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Diagnosis of Cancer – Neoplasia

by Carlo Raj, MD
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    00:01 Let's do diagnosis. IHC is huge. Immunohistochemistry. And it's only getting bigger.

    00:08 Let me give you the basics at least at this point. Cytokeratin, you tell me please? Sarcoma or carcinoma? Good. With cytokeratin you are thinking about your carcinoma. The origin would be epithelial cells.

    00:23 If it's a desmin. Let me give you a muscle cancer. Ready for this one? You have a young girl.

    00:30 Maybe 2 years of age. And you take a look at the genital region and you find, literally on gross examination grape-like clusters that is coming out of her vagina.

    00:41 That is rhabdomyosarcoma of a little girl. Welcome to what's known as sarcoma botryoides.

    00:48 That's a rhabdomyosarcoma and that's your EMS, embryonal rhabdomyosarcoma.

    00:54 What kind of marker are you going to find there? Desmin. Are we clear as to when you would use your Desmin.

    01:01 Vimentin will be mesenchymal. In the previous discussion would it be a carcinoma or sarcoma in which the marker here would be Vimentin? I showed you a picture here of osteosarcoma and I showed you a picture of that metaphysis.

    01:15 That is your osteosarcoma and that would be your Vimentin. And that would be a sarcoma.

    01:24 If it's PSA, now on your boards you still will be using prostate specific antigen to note or monitor a prostate cancer. What kind of description are they going to give you? They are not going to give you a patient who is a male obviously, that is going to have difficulty with urination.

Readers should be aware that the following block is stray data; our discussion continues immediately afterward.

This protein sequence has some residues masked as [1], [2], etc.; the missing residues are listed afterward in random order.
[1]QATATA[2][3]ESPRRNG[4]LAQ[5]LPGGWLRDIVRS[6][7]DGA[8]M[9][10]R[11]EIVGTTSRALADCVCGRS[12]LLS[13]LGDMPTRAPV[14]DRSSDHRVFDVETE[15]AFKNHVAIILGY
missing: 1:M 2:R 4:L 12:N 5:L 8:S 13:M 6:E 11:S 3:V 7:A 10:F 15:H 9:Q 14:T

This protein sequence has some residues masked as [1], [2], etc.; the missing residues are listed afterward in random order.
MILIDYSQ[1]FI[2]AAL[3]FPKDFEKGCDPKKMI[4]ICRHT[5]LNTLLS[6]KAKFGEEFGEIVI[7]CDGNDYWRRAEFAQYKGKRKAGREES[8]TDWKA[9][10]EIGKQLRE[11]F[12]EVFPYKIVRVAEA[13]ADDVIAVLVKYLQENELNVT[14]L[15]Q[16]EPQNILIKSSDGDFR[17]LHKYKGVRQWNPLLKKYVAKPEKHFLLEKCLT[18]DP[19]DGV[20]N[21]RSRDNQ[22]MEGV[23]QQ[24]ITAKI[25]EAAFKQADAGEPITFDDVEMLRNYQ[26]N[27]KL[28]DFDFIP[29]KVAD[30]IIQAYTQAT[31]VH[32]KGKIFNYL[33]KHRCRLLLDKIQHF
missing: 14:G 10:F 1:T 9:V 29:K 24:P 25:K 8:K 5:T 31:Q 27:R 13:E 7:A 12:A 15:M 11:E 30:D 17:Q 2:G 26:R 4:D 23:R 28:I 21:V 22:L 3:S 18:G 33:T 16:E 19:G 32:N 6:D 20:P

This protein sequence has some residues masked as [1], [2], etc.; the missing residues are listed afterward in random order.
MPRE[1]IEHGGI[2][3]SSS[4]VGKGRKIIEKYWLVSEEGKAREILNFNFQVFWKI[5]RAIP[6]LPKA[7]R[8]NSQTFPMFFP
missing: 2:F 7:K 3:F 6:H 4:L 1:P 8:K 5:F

01:44 They are not going to give you a patient that has frequency and inability to void. That's BPH.

    01:50 So what you want to do before we go on to pathology is make sure that you are clearly understanding BPH, benign prostatic hyperplasia which is not at all cancer, versus prostate cancer.

    02:03 That's why I told you would'nt have the symptoms of BPH. Why? Because prostate cancer as far as you are concerned, it most likely will not be peri-urethral. It's not in the central zone.

    02:15 Well, you do a digital rectal examination. You place a finger on the prostate and are you able to feel prostate, cancer? As far as you are concerned, yes. What does it feel like? Feel your chin. See my ugly chin. It's gritty, hard.

    02:33 That's what prostate cancer would feel like. You would expect for there to be an increase in PSA.

    02:38 Actin is just to make sure we are complete smooth and skeletal muscle but you are paying attention to Desmin more so.

    02:44 CD will tell you what kind of lymphoma or leukaemia. Remember if it was the lower types of CD's like CD5, CD1 and such that's T-cell. If it's B-cell then you are thinking about CD19, CD20, CD21.

    02:56 Estrogen. Where would you be if there is estrogen receptors? Big time. Pharmacology as well.